Maintaining humanity and connection despite deeply held opposing positions has long been the friction of the reproductive rights discussion. On Sunday, Jan. 28, First Parish in Needham will screen the film “The Abortion Talks: Fostering Dialogue Across the Divides,” followed by a panel discussion examining whether a civil conversation between supporters on opposite sides of the abortion debate is really possible.  

The film is based on the true story of John Salvi, an abortion opponent who shot and killed two staff members and wounded five other persons at two Brookline women’s health clinics in 1994, more than 20 years after Roe v. Wade. Salvi was sentenced to life in prison without parole and died in 1996, in what was ruled a suicide. In response to the uproar over the shootings, six leaders of the area anti-abortion and abortion-rights movements began secret talks, supposedly initiated by Gov. William Weld and Cardinal Bernard Law. Five years later, after 150 hours of dialogue, the six leaders went public. 

J&S Ltd, the husband-and-wife filmmaking team of Josh Sabey and Sarah Perkins, were camera operators, co-directors, and co-editors of the film, which has been screened around the country and viewed more than a million times. The documentary incorporates archival footage, newspaper stories, documents and re-enactments.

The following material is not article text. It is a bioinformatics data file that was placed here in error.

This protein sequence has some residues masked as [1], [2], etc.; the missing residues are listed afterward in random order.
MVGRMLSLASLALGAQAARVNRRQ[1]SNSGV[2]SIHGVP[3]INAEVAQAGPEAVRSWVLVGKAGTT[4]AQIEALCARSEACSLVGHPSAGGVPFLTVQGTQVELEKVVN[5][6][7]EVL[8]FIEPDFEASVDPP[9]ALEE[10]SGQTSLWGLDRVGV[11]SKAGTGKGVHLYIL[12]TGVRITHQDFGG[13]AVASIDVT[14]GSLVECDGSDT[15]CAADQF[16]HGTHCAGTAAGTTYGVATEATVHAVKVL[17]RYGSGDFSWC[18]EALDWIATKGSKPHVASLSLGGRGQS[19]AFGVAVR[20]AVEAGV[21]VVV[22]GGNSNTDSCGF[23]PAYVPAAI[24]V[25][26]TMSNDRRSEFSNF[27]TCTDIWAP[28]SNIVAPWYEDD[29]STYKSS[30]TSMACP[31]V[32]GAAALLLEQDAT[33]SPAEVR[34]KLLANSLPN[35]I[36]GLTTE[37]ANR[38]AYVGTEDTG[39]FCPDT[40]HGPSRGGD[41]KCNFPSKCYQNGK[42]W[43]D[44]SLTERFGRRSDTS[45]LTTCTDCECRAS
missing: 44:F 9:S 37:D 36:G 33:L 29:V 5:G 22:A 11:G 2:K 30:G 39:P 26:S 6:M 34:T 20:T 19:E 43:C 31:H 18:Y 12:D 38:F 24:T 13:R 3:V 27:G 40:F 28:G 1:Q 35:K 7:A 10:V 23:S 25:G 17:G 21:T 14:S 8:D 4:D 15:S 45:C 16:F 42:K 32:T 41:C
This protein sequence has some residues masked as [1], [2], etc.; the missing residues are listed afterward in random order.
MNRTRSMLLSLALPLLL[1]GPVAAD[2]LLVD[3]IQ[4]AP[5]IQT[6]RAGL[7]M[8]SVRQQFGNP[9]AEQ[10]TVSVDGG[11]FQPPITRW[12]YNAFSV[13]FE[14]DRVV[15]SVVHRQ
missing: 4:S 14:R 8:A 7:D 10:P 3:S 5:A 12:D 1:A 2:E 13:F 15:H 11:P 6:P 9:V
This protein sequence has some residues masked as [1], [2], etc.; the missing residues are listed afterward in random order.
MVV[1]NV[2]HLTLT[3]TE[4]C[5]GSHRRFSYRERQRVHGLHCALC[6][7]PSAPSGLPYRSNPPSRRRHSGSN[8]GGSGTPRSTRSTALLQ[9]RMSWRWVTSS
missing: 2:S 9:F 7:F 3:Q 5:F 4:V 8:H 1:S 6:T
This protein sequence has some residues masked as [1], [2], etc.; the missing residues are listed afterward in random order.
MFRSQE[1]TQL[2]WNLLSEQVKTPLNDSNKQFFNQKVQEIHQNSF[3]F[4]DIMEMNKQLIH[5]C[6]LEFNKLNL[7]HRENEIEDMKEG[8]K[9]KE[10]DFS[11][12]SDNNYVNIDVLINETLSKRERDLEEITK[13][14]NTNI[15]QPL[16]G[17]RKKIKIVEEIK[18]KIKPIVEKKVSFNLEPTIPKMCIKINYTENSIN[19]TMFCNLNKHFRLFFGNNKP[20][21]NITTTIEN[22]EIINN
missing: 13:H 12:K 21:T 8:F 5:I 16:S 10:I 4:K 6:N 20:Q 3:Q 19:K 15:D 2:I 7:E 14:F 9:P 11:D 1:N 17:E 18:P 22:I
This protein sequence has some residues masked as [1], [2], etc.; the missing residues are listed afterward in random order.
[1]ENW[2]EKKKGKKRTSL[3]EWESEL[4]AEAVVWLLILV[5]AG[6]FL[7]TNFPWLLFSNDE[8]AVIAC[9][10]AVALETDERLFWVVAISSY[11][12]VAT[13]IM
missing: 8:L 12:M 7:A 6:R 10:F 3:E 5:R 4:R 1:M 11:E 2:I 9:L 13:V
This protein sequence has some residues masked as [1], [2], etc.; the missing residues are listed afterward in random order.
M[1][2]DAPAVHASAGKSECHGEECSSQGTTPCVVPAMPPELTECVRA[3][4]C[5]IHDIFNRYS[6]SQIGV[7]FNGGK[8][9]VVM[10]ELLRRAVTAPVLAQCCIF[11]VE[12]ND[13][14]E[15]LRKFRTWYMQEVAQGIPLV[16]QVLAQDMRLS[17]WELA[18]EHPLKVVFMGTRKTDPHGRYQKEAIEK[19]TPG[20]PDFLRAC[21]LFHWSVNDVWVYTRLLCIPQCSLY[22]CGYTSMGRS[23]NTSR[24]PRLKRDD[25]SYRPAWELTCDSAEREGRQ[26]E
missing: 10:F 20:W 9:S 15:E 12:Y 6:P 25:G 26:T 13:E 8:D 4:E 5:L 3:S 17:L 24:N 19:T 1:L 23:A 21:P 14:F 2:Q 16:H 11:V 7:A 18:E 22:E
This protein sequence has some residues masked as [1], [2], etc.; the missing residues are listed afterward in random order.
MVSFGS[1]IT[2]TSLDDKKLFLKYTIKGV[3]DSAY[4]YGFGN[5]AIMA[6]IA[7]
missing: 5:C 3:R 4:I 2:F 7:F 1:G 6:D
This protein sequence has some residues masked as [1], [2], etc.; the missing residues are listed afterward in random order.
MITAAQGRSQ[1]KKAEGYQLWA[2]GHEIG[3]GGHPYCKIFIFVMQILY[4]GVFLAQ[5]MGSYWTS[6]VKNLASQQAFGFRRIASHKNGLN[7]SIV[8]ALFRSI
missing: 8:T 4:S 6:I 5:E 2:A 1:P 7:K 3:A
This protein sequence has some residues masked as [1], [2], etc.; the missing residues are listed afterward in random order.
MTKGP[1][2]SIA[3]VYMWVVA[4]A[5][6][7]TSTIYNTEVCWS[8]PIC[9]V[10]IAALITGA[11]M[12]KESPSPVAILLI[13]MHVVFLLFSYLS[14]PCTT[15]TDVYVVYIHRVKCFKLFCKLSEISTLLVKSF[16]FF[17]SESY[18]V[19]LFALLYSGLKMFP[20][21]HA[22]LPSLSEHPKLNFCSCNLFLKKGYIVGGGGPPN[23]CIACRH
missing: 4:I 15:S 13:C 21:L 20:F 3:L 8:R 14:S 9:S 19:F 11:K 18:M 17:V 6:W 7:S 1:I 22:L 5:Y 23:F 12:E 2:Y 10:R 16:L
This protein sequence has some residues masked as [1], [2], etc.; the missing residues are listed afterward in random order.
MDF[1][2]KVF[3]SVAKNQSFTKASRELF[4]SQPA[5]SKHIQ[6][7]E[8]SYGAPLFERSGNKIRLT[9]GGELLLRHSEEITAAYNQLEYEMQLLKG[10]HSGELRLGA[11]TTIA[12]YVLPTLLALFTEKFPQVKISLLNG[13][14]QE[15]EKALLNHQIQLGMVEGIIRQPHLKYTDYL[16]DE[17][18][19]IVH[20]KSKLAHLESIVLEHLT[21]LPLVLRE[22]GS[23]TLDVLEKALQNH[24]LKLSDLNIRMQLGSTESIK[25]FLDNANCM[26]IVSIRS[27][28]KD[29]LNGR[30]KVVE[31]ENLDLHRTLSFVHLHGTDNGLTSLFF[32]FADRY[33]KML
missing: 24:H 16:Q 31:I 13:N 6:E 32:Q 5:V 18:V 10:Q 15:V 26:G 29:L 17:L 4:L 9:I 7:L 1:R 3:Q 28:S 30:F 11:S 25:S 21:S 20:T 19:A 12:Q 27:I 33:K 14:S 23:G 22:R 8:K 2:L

Dr. Tracy Zinner, chair of the Reproductive Justice Task Force at First Parish, said their group was formed following the 2022 Dobbs decision overturning Roe v. Wade, and in the context of growing limitations to reproductive rights throughout the U.S. “Our hope in showing this film is to promote productive dialogue about how to foster respect and prevent violence,” she said.   

Three of the original participants in the talks will be present as a panel and to respond to questions.

In addition to First Parish, event sponsors include Temple Beth Shalom, At My Neighbors Table, Needham Human Rights Committee, Progressive Needham, the League of Women Voters, and the Needham High School Social and Political Activism Club.      

The in-person film screening and panel discussion, from 4 to 7:30 p.m., are free and open to the public. To attend, register at Eventbrite.

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